• in operator works on keys (but you can use .values())

• Nesting: A list of dictionaries, a list in a dictionary, a dictionary in a dictionary

## 4.2 Tuples

• A tuple is a sequence of values much like a list. The important difference is that tuples are immutable

• The empty tuple can be written as tuple().

• 
>>> t = () #Empty is False
>>> print(t)
()

>>> t = ('a', 'b', 'c', 'd', 'e')

• To create a tuple with a single element, you have to include the final comma:


>>> t1 = ('a',)
>>> type(t1)
tuple

>>> t2 = ('a')
>>> type(t2)
str

• Most list operators also work on tuples. The bracket operator indexes an element:


>>> t = ('a', 'b', 'c', 'd', 'e')
>>> print(t)
'a'

>>> print(t[1:3])
('b', 'c')

>>> print('a' in t) # in operator

• You can't modify the elements of a tuple, but you can replace one tuple with another:


>>> t = 'A'
TypeError: object doesn't support item assignment
>>> t = ('A',) + t[1:]
>>> print(t)
('A', 'b', 'c', 'd', 'e')

• If you want to modify a tuple, you can convert it to a list, and then convert it back.


>>> t = (1,2,3)
>>> s = list(t) # s = [1,2,3]
>>> s.pop()
>>> t = tuple(s) # t = (1,2)

• Tuple assignment


>>> m = [ 'have', 'fun' ]
>>> (x, y) = m
>>> x
'have'
>>> y
'fun'



>>> m = [ 'have', 'fun' ]
>>> x, y = m
>>> x
'have'
>>> y
'fun'
>>> a, b = b, a #swap

• Lists and Tuples

• Lists can be in a tuple, and tuples can be in a list.


>>> s = [('a', 'b'), ('A', 'B')]
>>> t = ('a', 'b', ['A', 'B'])
>>> t = 'X'
>>> t = 'Y'
>>> t
('a', 'b', ['X', 'Y'])


>>> t = ('a', 'b', ['A', 'B'])
>>> t = ['X', 'Y']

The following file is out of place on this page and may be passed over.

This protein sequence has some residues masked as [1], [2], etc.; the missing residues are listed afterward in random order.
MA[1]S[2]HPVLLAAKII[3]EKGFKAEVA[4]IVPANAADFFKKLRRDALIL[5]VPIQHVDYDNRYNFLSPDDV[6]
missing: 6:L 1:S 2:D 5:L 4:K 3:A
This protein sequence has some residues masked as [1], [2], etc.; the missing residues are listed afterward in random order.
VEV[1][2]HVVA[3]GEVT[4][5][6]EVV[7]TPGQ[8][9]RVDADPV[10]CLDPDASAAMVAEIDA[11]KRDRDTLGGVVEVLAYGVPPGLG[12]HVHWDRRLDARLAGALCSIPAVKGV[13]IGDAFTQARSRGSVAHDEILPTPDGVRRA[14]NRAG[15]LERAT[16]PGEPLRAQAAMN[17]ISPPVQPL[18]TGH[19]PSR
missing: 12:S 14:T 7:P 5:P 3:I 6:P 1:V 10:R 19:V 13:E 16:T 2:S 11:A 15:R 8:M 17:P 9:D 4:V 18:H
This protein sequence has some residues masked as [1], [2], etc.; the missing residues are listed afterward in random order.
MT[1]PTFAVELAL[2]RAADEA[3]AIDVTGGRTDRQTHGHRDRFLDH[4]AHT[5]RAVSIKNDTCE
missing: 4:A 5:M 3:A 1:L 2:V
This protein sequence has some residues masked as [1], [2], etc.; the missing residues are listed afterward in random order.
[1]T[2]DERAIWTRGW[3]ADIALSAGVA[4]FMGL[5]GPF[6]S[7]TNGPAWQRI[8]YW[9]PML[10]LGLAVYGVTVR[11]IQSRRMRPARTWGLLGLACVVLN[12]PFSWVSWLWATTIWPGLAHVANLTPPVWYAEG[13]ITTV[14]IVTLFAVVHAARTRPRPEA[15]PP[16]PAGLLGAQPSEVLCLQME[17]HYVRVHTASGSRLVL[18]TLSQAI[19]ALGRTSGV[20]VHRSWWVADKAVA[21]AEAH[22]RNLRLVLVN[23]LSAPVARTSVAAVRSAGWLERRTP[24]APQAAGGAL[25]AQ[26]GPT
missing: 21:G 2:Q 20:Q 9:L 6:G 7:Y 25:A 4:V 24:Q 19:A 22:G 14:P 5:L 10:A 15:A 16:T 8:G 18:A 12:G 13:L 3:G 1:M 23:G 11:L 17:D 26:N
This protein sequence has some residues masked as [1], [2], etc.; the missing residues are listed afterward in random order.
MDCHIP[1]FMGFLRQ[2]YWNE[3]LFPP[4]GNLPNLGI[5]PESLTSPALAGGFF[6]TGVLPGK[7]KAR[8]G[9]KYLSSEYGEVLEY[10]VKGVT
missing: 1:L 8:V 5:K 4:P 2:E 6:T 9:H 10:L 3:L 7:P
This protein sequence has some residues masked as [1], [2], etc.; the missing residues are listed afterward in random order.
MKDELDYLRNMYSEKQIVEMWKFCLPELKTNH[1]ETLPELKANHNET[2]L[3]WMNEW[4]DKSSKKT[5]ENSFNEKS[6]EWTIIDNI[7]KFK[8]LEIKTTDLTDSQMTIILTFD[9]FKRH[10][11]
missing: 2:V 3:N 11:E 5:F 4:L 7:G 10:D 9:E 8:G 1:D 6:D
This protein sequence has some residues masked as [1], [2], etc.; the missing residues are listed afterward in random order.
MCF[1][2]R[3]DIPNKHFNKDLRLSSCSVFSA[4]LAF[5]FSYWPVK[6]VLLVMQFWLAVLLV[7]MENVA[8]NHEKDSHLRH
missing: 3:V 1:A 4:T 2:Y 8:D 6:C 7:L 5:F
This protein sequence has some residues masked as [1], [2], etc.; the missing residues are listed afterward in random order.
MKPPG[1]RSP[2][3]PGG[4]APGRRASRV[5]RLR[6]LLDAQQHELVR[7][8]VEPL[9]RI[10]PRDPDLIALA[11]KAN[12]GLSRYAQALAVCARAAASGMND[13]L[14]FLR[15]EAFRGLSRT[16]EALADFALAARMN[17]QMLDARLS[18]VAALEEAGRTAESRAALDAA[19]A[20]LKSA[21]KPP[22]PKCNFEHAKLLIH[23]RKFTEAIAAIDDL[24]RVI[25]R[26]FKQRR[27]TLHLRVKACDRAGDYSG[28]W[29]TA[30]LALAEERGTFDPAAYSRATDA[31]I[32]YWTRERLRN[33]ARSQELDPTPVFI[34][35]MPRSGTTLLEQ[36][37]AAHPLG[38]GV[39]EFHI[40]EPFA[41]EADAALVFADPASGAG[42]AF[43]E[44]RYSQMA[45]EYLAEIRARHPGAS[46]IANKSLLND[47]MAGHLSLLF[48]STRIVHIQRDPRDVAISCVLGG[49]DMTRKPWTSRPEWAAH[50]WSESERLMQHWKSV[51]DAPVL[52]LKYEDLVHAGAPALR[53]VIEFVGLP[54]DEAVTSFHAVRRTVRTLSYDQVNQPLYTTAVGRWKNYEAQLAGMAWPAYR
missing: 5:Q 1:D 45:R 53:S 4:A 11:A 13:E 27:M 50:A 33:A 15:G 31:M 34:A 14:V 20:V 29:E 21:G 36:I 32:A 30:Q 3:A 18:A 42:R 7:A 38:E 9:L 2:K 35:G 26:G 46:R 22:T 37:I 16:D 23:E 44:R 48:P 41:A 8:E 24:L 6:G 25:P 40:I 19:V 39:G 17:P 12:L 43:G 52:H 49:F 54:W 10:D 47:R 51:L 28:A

Traceback (most recent call last):
File "test.py", line 2, in
t = ['X', 'Y']
TypeError: 'tuple' object does not support item assignment


>>> t = ('a', 'b', ('A', 'B'))
>>> t = 'X'

Traceback (most recent call last):
File "test.py", line 2, in
t = 'X'
TypeError: 'tuple' object does not support item assignment

• Dictionaries and tuples


>>> d = {'a':10, 'b':1, 'c':22}
>>> t = list(d.items())
>>> t
[('b', 1), ('a', 10), ('c', 22)]

• Using tuples as keys in dictionaries


>>> directory = dict()
>>> directory[('Taylor', 'Swift')] = 100
>>> print(directory)

{('Taylor', 'Swift'): 100}


### Tuples: Summary

• The element can be any type. The empty is ().

• Features: Ordered, Immutable, Repeatable

• Index and slice are the same with that of lists.

• You cannot modify the elements of a tuple, but you can replace one tuple with another.

• Multiple assignment with tuples.

• Tuples can be keys of a dictionary.

## 4.3 List, dictionary, tuple

### Comparison

Empty Feature
List [], list() ordered; mutable; repeatable
Tuple (), tuple() ordered; immutable; repeatable
Dictionary {}, dict() not ordered; key-value pairs and values are mutable, keys are not; values are repeatable, keys are not

### Mutable and Immutable

• Values are immutable. Thus, numbers, strings, tuples are immutable. Lists, dictionaries are mutable.

• What does it mean for immutable or mutable? What is assignment?

• variable $\rightarrow$ computer memory $\rightarrow$ object

• Assignment: The same immutable object occupies a single place in the memory even if you assign it to different variables. Every mutable object occupies different places in the memory even if the same objects are assigned to the same variable.

• Modify: When you modify the immutable object, you change the address in the memory. When you modify the mutable object, you do not change the address.


>>> x = 1
>>> id(x)
31106520
>>> y = 1
>>> id(y)
31106520
>>> x = 2
>>> id(x)
31106508
>>> y = 2
>>> id(y)
31106508
>>> z = y
>>> id(z)
31106508
>>> x+=2 #or x=x+2
>>> id(x)
31106484


>>> a = [1, 2, 3]
>>> id(a)
41568816
>>> a = [1, 2, 3]
>>> id(a)
41575088
>>> a.append(4)
>>> id(a)
41575088
>>> a+=
>>> id(a)
41575088
>>> a
[1, 2, 3, 4, 2]

>>> a=a+
>>> id(a)
41575596
>>> a
[1, 2, 3, 4, 2]


Be careful!

x = x + [] is assignment.

x + = [] is modification.


>>> a = [1, 2, 3]
>>> b = a
>>> id(a)
4476686208
>>> id(b)
4476686208
>>> a = a + [4, 5, 6]
>>> a
[1, 2, 3, 4, 5, 6]
>>> b
[1, 2, 3]
>>> id(a)
4477187640
>>> id(b)
4476686208



>>> a = [1, 2, 3]
>>> b = a
>>> id(a)
4477149984
>>> id(b)
4477149984
>>> a+=[4, 5, 6]
>>> a
[1, 2, 3, 4, 5, 6]
>>> b
[1, 2, 3, 4, 5, 6]
>>> id(a)
4477149984
>>> id(b)
4477149984


## 4.4 Functions Basics

• A function is a named sequence of statements that performs a computation.